Reuters blog archive

from Breakingviews:

Yahoo’s Alibaba windfall tough to spend wisely

By Richard Beales

The author is a Reuters Breakingviews columnist. The opinions expressed are his own.

More than ever in her nearly two-year tenure, Marissa Mayer needs to find the exclamation point in Yahoo’s business. After the company sells something like half of its 22.6 percent stake in Chinese e-commerce giant Alibaba, the Yahoo chief executive could have $12 billion on hand. Spending it wisely will be tough.

Last time it sold Alibaba shares back to the Chinese company, the U.S. firm used most of the proceeds to repurchase stock – just under $6 billion worth since the start of 2012, the company said during its first-quarter earnings call last month. However, Yahoo’s share price has more than doubled over that period, so purchasing stock has become a pricier use of cash.

While the rise in market value to about $34 billion since Mayer took over in July 2012 partly reflects her leadership, it also owes plenty to hype over the value of Alibaba, expected to tip the scales well into 12 figures. Yahoo’s stake accounts for almost 60 percent of its own worth at a $130 billion valuation for Alibaba. Yahoo is supposed to sell about 9 percent of Jack Ma’s e-commerce creation when Alibaba goes public. That would add perhaps $8 billion after tax to more than $4 billion of cash and equivalents on Yahoo’s balance sheet.

from Stories I’d like to see:

Value of big data, news on Newsweek, White House Correspondents Dinner’s costs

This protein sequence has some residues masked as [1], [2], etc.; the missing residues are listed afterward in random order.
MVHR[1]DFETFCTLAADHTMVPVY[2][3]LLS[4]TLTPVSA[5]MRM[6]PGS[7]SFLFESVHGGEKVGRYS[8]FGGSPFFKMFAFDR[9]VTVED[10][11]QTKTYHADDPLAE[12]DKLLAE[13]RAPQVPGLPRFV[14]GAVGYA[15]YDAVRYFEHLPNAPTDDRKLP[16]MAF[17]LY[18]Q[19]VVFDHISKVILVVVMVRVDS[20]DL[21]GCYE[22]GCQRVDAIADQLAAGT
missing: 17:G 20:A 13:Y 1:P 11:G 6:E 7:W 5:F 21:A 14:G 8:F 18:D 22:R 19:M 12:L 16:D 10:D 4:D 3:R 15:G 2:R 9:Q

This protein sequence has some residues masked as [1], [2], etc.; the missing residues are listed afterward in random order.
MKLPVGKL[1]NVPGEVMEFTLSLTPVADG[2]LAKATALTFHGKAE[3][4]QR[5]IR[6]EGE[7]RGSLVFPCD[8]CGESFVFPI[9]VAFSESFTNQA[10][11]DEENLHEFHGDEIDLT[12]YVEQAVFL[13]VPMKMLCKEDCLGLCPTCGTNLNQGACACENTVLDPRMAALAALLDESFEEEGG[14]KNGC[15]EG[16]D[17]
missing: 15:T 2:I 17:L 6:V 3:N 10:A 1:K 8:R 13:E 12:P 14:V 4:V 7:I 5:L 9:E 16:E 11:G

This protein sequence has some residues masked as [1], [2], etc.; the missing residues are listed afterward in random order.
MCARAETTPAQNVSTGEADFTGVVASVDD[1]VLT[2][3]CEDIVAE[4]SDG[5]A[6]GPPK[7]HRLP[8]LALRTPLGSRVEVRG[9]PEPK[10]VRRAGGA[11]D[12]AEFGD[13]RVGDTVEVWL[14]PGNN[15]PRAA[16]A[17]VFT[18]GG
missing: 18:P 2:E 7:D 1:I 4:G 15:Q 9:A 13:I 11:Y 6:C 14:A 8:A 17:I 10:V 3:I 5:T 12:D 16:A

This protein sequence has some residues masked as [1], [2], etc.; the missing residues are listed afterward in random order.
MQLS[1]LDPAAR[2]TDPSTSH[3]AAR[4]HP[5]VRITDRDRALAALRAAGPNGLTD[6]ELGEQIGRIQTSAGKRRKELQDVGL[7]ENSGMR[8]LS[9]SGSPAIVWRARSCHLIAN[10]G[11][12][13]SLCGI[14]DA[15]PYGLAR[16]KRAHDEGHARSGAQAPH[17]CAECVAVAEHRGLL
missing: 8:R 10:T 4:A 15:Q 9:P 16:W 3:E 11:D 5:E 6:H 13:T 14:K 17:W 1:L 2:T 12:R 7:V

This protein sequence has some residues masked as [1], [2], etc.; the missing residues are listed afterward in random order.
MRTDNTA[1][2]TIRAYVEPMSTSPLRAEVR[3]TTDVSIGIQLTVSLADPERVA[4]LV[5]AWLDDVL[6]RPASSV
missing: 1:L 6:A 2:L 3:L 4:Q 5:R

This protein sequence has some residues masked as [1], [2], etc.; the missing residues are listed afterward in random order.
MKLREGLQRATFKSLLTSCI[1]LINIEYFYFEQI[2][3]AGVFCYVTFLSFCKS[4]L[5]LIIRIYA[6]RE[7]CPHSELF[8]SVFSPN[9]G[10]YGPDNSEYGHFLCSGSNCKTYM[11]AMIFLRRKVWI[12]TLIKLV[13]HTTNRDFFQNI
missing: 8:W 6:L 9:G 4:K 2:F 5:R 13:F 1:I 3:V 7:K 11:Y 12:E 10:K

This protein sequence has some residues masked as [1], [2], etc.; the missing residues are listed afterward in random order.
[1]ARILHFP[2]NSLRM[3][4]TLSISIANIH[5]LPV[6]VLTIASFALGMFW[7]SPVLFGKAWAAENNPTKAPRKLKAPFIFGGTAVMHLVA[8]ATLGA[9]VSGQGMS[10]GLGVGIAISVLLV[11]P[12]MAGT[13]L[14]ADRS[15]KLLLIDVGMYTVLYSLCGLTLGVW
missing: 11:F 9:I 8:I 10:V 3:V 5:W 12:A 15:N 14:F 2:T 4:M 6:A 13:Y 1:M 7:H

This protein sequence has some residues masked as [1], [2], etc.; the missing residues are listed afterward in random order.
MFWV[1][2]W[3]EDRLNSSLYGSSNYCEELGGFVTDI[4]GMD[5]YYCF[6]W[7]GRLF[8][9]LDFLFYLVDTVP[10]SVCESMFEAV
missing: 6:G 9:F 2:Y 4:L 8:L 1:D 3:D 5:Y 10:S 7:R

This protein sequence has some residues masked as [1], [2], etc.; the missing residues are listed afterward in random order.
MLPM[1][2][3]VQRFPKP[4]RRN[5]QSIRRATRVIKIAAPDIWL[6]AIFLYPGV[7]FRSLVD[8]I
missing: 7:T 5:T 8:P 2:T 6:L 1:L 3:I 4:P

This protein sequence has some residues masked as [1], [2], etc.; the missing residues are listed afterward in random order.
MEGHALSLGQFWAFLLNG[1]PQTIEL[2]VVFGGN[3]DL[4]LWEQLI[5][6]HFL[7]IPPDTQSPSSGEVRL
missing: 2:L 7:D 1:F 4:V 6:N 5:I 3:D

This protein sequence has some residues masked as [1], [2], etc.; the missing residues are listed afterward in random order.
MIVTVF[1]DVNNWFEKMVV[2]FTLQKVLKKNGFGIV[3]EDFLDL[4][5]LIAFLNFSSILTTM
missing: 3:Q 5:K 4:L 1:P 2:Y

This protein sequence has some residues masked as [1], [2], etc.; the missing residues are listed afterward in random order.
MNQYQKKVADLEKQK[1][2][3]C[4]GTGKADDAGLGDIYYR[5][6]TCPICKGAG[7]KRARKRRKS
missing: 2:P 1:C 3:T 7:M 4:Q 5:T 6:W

U.S. President Barack Obama is shown on a screen as he speaks during the White House Correspondents' Association Dinner

1. What’s the real value of big data?:

The Obama administration’s report last week on the need to consider restricting how Google, Facebook and other Internet powerhouses collect and use big data reminds me of a story I’ve been hoping to see for a while: How much does this collecting and slicing and dicing of big data actually help advertisers and marketers?

I get the idea that a woman who lives in New Jersey and has accessed information online about baby carriages makes a great target for advertisers selling other baby or maternity products. But do marketers really benefit from data that they buy that goes way beyond that -- that zeroes in on what other websites she has been to, where she buys what online, where a location service says she has physically been lately or whether her Gmails refer to different products or subjects?

from Breakingviews:

Googleization of Yahoo hits pricey speed bump

By Richard Beales and Robert Cyran
The authors are Reuters Breakingviews columnists. The opinions expressed are their own.

The Googleization of Yahoo has hit a pricey speed bump. Chief Executive Marissa Mayer has fired the chief operating officer she lured from her former employer, costing Yahoo as much as $60 million for Henrique de Castro’s 15 months on the job. She may have made the right call, but it’s a reminder that a sprinkling of Googledust won’t on its own get Yahoo growing again.

from Jack Shafer:

If Katie Couric is the answer, what’s the question?

Web publishing -- never a diffident business -- has been calling attention to itself all week long. Yahoo chief executive officer Marissa Mayer, whose forte as boss has been the shimmering acquisition (Summly, Tumblr, Xobni, Rockmelt, et al.) and the high-profile media hire (David Pogue, Megan Liberman, Matt Bai), signed Katie Couric as the site's "global anchor," and promised additional Yahoo News signings, enabling Couric to "lead a growing team of correspondents." Business Insider auteur Henry Blodget, whose enthusiasm for himself approaches the onanistic, responded to Michael Wolff's suggestion that the Insider has peaked and that he should sell with a column saying he wasn't ready to bail. Further down the food chain, Politico, which recently dumped its broadcast TV stations, purchased Capital New York, and PandoDaily (backed by Peter Thiel, Marc Andreessen, Tony Hsieh, and others) bought NSFWCORP to, as its Editor-in-Chief Sarah Lacy put it, "double down on investigative reporting."